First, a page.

Mobile money platforms such as M-Pesa have helped provide banking access to millions of Kenyans in recent years. People without access to traditional banking systems in rural Kenya use digital platforms to conduct their transactions.
It’s no surprise that cryptocurrency has become attractive to many Africans, who are already familiar with the concept of digital money wallets, according to financial experts.
Cryptocurrency exchanges offer the same benefits as mobile money but with the added benefits of further reducing transaction costs and avoiding high inflation.
4. Financial inclusion
Cryoptocurrency’s growth in Kenya and Africa more broadly can be attributed to a fourth significant factor: the large population of “unbanked” people along with those who already rely on similarly digital mobile banking. Kenya is reported to have had 44% of its population unbanked in 202⁰⁷.
The World Bank reported in 2017 that roughly 1.7 billion adults were unbanked⁸ — without an account at a financial institution or through a mobile money service. A third of them living in Sub-Saharan Africa⁹. It means that they don’t have access to the convenience, security and interest that banks provide.
Indeed, insufficient banking infrastructure is another major reason why Africa has a high adoption of crypto.
Cryptocurrencies are gradually increasing their contribution to financial inclusion as they have the peer-2-peer advantages of mobile money services without having their inflation-related drawbacks.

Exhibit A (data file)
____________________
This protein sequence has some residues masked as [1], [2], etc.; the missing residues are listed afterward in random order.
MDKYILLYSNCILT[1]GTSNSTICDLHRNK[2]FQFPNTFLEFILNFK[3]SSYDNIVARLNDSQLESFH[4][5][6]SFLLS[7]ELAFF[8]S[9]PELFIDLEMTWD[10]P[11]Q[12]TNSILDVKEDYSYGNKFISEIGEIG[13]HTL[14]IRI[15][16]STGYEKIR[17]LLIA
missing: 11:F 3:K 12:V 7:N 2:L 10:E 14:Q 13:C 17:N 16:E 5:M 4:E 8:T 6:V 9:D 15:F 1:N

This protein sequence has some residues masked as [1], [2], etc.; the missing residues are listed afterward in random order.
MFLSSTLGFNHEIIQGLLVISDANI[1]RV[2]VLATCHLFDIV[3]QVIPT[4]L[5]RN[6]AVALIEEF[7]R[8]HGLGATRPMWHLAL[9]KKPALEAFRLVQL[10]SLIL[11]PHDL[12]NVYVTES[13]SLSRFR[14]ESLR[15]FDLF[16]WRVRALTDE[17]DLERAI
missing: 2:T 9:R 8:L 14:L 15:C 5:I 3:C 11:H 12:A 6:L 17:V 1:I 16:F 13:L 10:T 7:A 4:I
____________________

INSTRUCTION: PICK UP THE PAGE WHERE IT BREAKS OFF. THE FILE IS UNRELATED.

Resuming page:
Cryptocurrencies are helping Africans protect their savings or businesses against currency devaluation. They allow cheap money transfers by avoiding high transfer fees and play an important role in financial inclusion. Will cryptocurrency, empowered by blockchain technology, play an important role in boosting the African economy?
- The 2021 Global Crypto Adoption Index (Chainalysis, August 2021)
- The Chainalysis 2020 Geography of Cryptocurrency Report (Chainalysis, September 2020)
- World Bank Predicts Sharpest Decline of Remittances in Recent History (The World Bank, April 2020)
- Taming the Tides of High Inflation in South Sudan, (The World Bank, April 2017)
- The Benefits of Crypto Integration in Africa (Zerocap, Jauary 2021)
- Global drivers of cryptocurrency infrastructure adoption (SpringerLink, March 2020)
- World’s Most Unbanked Countries 2021 (Global Finance, February 2021)
- The Global Index Database 2017 (Global Findex, 2017)
- New Findex notes showcase digital financial inclusion in Sub-Saharan Africa (The World Bank, July 2019)
- When perhaps the real problem is money itself!: the practical materiality of bitcoin (Journal of Business Ethics, 2013)
- Cryptocurrencies and business ethics (Journal of Business Ethics, August 2016)
Sankore 2.0 is an Africa-focused community integrating the NEAR blockchain with projects and solutions conceived and built by local developers in Kenya. As noted in the content of this blog, Sankore 2.0 seeks to promote the development of Web3 products in Nairobi — for Kenya and for Africa as a whole.